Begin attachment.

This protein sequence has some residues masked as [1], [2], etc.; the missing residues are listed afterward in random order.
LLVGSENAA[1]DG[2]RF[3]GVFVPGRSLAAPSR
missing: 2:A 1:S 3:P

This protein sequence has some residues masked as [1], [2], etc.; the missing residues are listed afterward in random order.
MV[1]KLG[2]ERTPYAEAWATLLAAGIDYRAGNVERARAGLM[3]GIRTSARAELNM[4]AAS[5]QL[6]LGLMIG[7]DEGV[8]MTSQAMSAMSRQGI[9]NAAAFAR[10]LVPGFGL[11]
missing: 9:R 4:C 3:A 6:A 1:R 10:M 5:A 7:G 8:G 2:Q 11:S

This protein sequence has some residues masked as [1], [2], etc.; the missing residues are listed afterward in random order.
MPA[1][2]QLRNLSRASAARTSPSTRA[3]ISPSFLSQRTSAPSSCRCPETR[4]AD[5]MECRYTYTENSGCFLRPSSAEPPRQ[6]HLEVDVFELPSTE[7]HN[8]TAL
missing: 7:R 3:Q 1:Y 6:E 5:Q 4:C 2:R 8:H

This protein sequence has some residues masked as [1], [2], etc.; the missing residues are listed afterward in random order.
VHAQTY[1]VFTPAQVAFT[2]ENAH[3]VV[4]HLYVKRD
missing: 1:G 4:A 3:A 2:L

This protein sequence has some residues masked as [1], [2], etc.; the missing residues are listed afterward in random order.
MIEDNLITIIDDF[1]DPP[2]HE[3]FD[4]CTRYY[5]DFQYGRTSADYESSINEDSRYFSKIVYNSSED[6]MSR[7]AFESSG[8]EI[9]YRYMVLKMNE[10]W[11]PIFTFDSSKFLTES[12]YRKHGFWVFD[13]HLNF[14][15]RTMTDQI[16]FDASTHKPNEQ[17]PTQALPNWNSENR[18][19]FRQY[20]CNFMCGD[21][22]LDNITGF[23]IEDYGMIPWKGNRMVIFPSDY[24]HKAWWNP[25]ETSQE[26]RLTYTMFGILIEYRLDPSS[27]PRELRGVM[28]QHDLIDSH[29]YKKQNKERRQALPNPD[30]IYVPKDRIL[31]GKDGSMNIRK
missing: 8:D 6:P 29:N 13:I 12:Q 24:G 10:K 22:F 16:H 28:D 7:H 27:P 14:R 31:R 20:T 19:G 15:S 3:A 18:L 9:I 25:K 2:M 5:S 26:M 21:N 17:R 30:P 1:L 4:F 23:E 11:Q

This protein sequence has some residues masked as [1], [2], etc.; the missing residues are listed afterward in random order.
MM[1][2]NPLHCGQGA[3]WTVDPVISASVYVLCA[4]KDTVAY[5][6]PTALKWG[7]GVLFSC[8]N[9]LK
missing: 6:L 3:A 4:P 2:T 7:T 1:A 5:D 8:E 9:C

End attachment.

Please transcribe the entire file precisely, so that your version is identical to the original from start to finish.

This protein sequence has some residues masked as [1], [2], etc.; the missing residues are listed afterward in random order.
LLVGSENAA[1]DG[2]RF[3]GVFVPGRSLAAPSR
missing: 2:A 1:S 3:P

This protein sequence has some residues masked as [1], [2], etc.; the missing residues are listed afterward in random order.
MV[1]KLG[2]ERTPYAEAWATLLAAGIDYRAGNVERARAGLM[3]GIRTSARAELNM[4]AAS[5]QL[6]LGLMIG[7]DEGV[8]MTSQAMSAMSRQGI[9]NAAAFAR[10]LVPGFGL[11]
missing: 9:R 4:C 3:A 6:A 1:R 10:M 5:A 7:G 8:G 2:Q 11:S

This protein sequence has some residues masked as [1], [2], etc.; the missing residues are listed afterward in random order.
MPA[1][2]QLRNLSRASAARTSPSTRA[3]ISPSFLSQRTSAPSSCRCPETR[4]AD[5]MECRYTYTENSGCFLRPSSAEPPRQ[6]HLEVDVFELPSTE[7]HN[8]TAL
missing: 7:R 3:Q 1:Y 6:E 5:Q 4:C 2:R 8:H

This protein sequence has some residues masked as [1], [2], etc.; the missing residues are listed afterward in random order.
VHAQTY[1]VFTPAQVAFT[2]ENAH[3]VV[4]HLYVKRD
missing: 1:G 4:A 3:A 2:L

This protein sequence has some residues masked as [1], [2], etc.; the missing residues are listed afterward in random order.
MIEDNLITIIDDF[1]DPP[2]HE[3]FD[4]CTRYY[5]DFQYGRTSADYESSINEDSRYFSKIVYNSSED[6]MSR[7]AFESSG[8]EI[9]YRYMVLKMNE[10]W[11]PIFTFDSSKFLTES[12]YRKHGFWVFD[13]HLNF[14][15]RTMTDQI[16]FDASTHKPNEQ[17]PTQALPNWNSENR[18][19]FRQY[20]CNFMCGD[21][22]LDNITGF[23]IEDYGMIPWKGNRMVIFPSDY[24]HKAWWNP[25]ETSQE[26]RLTYTMFGILIEYRLDPSS[27]PRELRGVM[28]QHDLIDSH[29]YKKQNKERRQALPNPD[30]IYVPKDRIL[31]GKDGSMNIRK
missing: 8:D 6:P 29:N 13:I 12:Q 24:G 10:K 22:F 16:H 28:D 7:H 27:P 14:R 31:R 20:T 19:G 15:S 3:A 18:L 9:I 25:K 2:M 5:S 26:M 21:N 17:R 30:P 1:L 4:F 23:E 11:Q

This protein sequence has some residues masked as [1], [2], etc.; the missing residues are listed afterward in random order.
MM[1][2]NPLHCGQGA[3]WTVDPVISASVYVLCA[4]KDTVAY[5][6]PTALKWG[7]GVLFSC[8]N[9]LK
missing: 6:L 3:A 4:P 2:T 7:T 1:A 5:D 8:E 9:C